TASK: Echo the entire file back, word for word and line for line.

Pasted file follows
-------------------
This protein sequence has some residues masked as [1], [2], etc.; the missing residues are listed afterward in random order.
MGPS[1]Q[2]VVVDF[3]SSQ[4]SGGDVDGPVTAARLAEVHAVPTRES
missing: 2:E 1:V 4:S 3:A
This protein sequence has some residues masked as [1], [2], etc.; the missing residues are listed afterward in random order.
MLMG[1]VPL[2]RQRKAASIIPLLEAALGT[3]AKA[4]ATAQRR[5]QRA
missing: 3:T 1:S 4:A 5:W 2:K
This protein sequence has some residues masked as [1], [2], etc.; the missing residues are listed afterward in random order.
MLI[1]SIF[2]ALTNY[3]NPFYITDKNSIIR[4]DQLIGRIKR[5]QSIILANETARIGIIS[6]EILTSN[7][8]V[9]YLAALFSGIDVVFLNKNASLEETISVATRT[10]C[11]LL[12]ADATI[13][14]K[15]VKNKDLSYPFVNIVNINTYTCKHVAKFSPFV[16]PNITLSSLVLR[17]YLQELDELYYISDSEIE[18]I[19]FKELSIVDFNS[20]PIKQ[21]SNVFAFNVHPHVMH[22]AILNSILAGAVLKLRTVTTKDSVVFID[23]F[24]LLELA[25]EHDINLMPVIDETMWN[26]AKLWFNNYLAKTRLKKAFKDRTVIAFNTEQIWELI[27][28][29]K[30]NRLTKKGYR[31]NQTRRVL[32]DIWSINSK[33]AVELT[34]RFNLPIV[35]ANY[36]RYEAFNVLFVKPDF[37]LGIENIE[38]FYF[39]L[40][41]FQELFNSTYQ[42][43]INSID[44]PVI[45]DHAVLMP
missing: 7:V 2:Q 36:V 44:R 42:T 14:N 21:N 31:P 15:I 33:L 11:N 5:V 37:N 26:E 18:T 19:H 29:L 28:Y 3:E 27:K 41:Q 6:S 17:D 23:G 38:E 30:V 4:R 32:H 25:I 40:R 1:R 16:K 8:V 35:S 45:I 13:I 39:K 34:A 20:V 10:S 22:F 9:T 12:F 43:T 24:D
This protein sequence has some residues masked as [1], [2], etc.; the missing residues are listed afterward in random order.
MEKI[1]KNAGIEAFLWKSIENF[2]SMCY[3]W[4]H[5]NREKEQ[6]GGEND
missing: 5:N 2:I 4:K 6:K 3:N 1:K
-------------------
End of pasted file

This protein sequence has some residues masked as [1], [2], etc.; the missing residues are listed afterward in random order.
MGPS[1]Q[2]VVVDF[3]SSQ[4]SGGDVDGPVTAARLAEVHAVPTRES
missing: 2:E 1:V 4:S 3:A
This protein sequence has some residues masked as [1], [2], etc.; the missing residues are listed afterward in random order.
MLMG[1]VPL[2]RQRKAASIIPLLEAALGT[3]AKA[4]ATAQRR[5]QRA
missing: 3:T 1:S 4:A 5:W 2:K
This protein sequence has some residues masked as [1], [2], etc.; the missing residues are listed afterward in random order.
MLI[1]SIF[2]ALTNY[3]NPFYITDKNSIIR[4]DQLIGRIKR[5]QSIILANETARIGIIS[6]EILTSN[7][8]V[9]YLAALFSGIDVVFLNKNASLEETISVATRT[10]C[11]LL[12]ADATI[13][14]K[15]VKNKDLSYPFVNIVNINTYTCKHVAKFSPFV[16]PNITLSSLVLR[17]YLQELDELYYISDSEIE[18]I[19]FKELSIVDFNS[20]PIKQ[21]SNVFAFNVHPHVMH[22]AILNSILAGAVLKLRTVTTKDSVVFID[23]F[24]LLELA[25]EHDINLMPVIDETMWN[26]AKLWFNNYLAKTRLKKAFKDRTVIAFNTEQIWELI[27][28][29]K[30]NRLTKKGYR[31]NQTRRVL[32]DIWSINSK[33]AVELT[34]RFNLPIV[35]ANY[36]RYEAFNVLFVKPDF[37]LGIENIE[38]FYF[39]L[40][41]FQELFNSTYQ[42][43]INSID[44]PVI[45]DHAVLMP
missing: 7:V 2:Q 36:V 44:R 42:T 14:N 21:N 31:P 15:I 33:L 11:N 5:V 37:N 26:E 18:T 19:H 29:L 28:Y 3:E 27:K 41:Q 6:S 17:D 23:G 38:E 30:V 4:R 32:H 25:I 40:R 1:R 16:K 8:V 35:S 45:I 13:I 39:K 34:A 20:V 10:S 22:F 9:T 12:F 43:T 24:D
This protein sequence has some residues masked as [1], [2], etc.; the missing residues are listed afterward in random order.
MEKI[1]KNAGIEAFLWKSIENF[2]SMCY[3]W[4]H[5]NREKEQ[6]GGEND
missing: 5:N 2:I 4:K 6:K 3:N 1:K